JERUSALEM — Last year, when the Trump administration was still trying to entice the Palestinians into peace talks with Israel through cooperation rather than coercion, it encouraged the two sides to team up on small-scale infrastructure projects as a way to rebuild trust while improving conditions in the here-and-now.
Deep in the Negev Desert, a group of Israeli and Palestinian civilians did just that. They hammered out creative ways to bring solar power, sewage treatment and clean water to the impoverished Gaza Strip, where the lights are out more than they are on, the aquifers are befouled, and raw sewage has been pouring into the Mediterranean — sometimes overwhelming a nearby Israeli desalination plant with pollution.
Their plans were aimed at creating jobs, improving public health and, above all, sustaining hope in a place where that is in short supply. But in the time it took them to see to the nuts and bolts — business plans, site selection, Israeli military approvals, and the hiring of engineers and workers in Gaza — the political context changed radically.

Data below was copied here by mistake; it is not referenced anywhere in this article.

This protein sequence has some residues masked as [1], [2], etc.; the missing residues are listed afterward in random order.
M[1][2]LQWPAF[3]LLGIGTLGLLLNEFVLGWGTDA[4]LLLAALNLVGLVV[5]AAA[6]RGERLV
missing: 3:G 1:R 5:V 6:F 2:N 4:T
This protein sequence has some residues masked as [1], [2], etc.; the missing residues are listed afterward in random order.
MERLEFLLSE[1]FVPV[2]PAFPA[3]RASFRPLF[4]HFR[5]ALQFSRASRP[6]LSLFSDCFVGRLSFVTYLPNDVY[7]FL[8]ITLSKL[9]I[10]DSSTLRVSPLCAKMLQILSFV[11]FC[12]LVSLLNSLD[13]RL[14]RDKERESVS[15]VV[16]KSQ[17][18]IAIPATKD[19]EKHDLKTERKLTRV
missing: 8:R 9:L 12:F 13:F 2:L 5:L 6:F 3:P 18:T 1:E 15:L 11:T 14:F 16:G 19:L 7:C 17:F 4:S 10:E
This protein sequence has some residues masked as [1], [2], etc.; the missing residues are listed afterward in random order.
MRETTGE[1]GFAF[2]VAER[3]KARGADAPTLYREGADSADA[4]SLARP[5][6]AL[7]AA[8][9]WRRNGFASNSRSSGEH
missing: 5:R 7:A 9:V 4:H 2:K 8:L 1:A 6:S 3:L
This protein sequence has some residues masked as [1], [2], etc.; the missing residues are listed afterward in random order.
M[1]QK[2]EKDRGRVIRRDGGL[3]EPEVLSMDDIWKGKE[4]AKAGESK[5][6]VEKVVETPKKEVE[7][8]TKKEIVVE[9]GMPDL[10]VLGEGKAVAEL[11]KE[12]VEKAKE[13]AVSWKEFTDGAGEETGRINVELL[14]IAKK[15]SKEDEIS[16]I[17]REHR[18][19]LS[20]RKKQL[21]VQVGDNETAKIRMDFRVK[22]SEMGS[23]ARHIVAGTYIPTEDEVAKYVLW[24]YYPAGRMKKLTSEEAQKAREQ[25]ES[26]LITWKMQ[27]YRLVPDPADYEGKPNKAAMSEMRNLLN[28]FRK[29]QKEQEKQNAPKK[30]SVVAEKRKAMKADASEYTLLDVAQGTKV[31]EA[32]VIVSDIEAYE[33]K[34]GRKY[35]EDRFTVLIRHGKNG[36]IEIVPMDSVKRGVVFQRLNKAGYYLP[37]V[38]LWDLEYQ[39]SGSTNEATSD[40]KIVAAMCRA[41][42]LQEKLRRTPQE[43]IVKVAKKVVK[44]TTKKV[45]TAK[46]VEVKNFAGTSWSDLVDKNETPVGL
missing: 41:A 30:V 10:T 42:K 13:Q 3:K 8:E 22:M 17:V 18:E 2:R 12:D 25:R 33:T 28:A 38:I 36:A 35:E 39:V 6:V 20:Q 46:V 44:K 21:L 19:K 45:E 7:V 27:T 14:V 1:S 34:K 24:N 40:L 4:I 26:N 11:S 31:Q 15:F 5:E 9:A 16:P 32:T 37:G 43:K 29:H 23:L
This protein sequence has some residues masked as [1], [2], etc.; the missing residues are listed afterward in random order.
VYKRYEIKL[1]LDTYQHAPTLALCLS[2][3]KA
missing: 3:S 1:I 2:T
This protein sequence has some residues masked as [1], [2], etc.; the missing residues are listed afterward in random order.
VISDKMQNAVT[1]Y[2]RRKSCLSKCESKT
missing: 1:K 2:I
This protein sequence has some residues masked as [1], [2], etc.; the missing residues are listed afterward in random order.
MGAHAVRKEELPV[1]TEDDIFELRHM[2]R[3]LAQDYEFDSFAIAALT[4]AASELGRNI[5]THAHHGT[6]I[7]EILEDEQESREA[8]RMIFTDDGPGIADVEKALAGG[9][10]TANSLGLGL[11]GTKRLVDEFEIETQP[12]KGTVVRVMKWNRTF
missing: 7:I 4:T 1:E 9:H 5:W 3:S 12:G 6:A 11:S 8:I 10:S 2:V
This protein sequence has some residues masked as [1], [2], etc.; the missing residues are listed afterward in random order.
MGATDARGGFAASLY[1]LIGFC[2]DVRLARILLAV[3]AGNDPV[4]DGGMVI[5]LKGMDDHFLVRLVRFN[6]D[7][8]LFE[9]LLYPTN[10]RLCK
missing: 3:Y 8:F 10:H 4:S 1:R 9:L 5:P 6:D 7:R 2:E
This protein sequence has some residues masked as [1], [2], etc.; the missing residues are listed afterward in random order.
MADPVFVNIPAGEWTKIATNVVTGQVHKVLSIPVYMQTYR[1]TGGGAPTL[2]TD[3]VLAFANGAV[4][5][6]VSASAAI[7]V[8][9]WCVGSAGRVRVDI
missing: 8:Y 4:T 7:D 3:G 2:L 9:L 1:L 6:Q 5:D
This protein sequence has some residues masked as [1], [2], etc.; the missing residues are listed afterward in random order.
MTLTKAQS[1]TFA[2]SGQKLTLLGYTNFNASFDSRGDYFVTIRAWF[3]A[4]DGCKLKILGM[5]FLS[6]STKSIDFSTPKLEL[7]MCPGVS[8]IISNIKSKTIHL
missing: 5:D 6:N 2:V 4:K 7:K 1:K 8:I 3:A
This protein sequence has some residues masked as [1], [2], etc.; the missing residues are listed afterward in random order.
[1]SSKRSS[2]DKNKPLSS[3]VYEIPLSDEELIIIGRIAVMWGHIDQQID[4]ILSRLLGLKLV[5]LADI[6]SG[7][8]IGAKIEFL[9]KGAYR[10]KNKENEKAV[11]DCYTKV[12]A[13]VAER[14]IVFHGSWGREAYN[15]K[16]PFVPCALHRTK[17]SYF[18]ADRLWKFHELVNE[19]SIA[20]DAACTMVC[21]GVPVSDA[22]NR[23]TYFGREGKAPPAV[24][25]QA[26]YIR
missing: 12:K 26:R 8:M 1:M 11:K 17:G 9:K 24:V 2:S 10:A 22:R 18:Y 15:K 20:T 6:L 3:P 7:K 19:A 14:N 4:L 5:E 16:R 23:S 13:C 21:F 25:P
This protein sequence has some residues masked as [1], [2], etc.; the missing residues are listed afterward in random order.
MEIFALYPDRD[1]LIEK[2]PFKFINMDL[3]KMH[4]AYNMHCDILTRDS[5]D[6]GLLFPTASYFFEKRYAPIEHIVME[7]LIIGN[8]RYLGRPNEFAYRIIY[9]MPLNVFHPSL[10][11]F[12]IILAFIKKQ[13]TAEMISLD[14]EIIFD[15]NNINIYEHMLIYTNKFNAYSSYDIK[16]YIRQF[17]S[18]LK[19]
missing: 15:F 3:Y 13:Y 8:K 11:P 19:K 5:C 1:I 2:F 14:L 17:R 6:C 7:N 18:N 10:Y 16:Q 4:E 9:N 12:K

The Trump administration recognized Jerusalem as Israel’s capital. Angry Palestinians began regularly denouncing the White House, and the administration’s approach to them became no-carrot, all-stick.
A series of punitive American diplomatic moves followed, including cuts of hundreds of millions of dollars in aid. Among the casualties: $10 million in start-up grants that the Israeli-Palestinian partnership had been counting on for its package of small-bore Gaza initiatives.
Clashes between Israel and Gaza, in months of protests and in repeated rounds of rocket attacks and airstrikes like the ones earlier this week, only added to the obstacles.
Now, an on-again, off-again cease-fire is once more being embraced by both Israel and Hamas, the militant group that controls Gaza. And the people behind the small-scale energy and environmental initiatives are trying to find an alternative source of seed capital and hoping that the latest brush with war this week will persuade nations that could supply the money to act quickly.
“We are ready, and our proposals are ready. What is needed is donations,” said Ashraf al-Ajrami, a former Palestinian minister of prisoner affairs who is a key partner in the Gaza projects.
In a sense, the timing couldn’t be worse.